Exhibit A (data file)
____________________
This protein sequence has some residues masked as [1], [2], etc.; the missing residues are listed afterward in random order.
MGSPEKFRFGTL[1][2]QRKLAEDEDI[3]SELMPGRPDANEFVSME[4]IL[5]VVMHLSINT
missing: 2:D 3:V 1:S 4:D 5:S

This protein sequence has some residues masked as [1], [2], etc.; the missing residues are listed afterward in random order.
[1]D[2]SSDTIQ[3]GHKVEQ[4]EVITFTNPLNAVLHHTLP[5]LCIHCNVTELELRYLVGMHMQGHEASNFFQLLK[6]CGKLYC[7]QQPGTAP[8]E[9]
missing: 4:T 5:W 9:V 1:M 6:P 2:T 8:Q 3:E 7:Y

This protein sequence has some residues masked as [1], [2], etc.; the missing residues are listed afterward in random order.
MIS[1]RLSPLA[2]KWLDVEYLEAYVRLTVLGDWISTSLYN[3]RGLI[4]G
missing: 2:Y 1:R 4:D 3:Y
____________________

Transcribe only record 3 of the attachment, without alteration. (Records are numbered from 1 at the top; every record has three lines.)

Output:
This protein sequence has some residues masked as [1], [2], etc.; the missing residues are listed afterward in random order.
MIS[1]RLSPLA[2]KWLDVEYLEAYVRLTVLGDWISTSLYN[3]RGLI[4]G
missing: 2:Y 1:R 4:D 3:Y